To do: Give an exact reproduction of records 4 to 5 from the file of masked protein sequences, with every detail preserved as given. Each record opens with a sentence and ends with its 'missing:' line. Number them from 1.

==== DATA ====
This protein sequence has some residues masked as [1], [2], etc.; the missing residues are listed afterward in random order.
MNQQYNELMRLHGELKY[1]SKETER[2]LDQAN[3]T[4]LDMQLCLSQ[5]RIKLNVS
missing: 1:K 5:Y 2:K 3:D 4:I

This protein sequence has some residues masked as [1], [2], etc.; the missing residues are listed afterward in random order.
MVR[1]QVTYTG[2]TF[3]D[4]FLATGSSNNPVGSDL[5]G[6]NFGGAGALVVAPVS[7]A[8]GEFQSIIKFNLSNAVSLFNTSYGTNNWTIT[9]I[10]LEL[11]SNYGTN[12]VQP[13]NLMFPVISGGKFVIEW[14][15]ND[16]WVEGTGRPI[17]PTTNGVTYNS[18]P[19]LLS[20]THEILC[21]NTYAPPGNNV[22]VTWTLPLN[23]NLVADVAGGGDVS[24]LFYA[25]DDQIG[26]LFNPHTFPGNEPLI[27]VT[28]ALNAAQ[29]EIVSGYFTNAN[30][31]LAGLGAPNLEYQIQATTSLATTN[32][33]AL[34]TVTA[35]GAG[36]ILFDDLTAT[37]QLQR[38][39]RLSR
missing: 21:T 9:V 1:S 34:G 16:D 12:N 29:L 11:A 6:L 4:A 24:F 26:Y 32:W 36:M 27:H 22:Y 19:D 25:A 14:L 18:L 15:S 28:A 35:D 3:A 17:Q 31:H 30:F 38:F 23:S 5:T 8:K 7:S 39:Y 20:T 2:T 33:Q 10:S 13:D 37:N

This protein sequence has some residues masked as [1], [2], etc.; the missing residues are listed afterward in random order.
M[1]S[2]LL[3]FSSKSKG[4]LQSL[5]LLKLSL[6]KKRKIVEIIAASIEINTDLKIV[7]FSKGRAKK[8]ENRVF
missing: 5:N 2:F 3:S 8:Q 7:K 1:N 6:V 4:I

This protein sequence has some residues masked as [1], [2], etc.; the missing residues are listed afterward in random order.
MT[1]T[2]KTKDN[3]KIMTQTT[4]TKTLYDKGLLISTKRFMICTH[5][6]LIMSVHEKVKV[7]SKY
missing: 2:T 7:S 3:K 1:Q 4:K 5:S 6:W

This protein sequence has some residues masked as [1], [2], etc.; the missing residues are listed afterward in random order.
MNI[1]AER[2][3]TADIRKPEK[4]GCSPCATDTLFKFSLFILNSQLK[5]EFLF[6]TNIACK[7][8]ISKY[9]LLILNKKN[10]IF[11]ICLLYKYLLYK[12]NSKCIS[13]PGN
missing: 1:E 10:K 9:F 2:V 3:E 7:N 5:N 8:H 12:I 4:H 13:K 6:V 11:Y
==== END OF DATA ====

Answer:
This protein sequence has some residues masked as [1], [2], etc.; the missing residues are listed afterward in random order.
MT[1]T[2]KTKDN[3]KIMTQTT[4]TKTLYDKGLLISTKRFMICTH[5][6]LIMSVHEKVKV[7]SKY
missing: 2:T 7:S 3:K 1:Q 4:K 5:S 6:W

This protein sequence has some residues masked as [1], [2], etc.; the missing residues are listed afterward in random order.
MNI[1]AER[2][3]TADIRKPEK[4]GCSPCATDTLFKFSLFILNSQLK[5]EFLF[6]TNIACK[7][8]ISKY[9]LLILNKKN[10]IF[11]ICLLYKYLLYK[12]NSKCIS[13]PGN
missing: 1:E 10:K 9:F 2:V 3:E 7:N 5:N 8:H 12:I 4:H 13:K 6:V 11:Y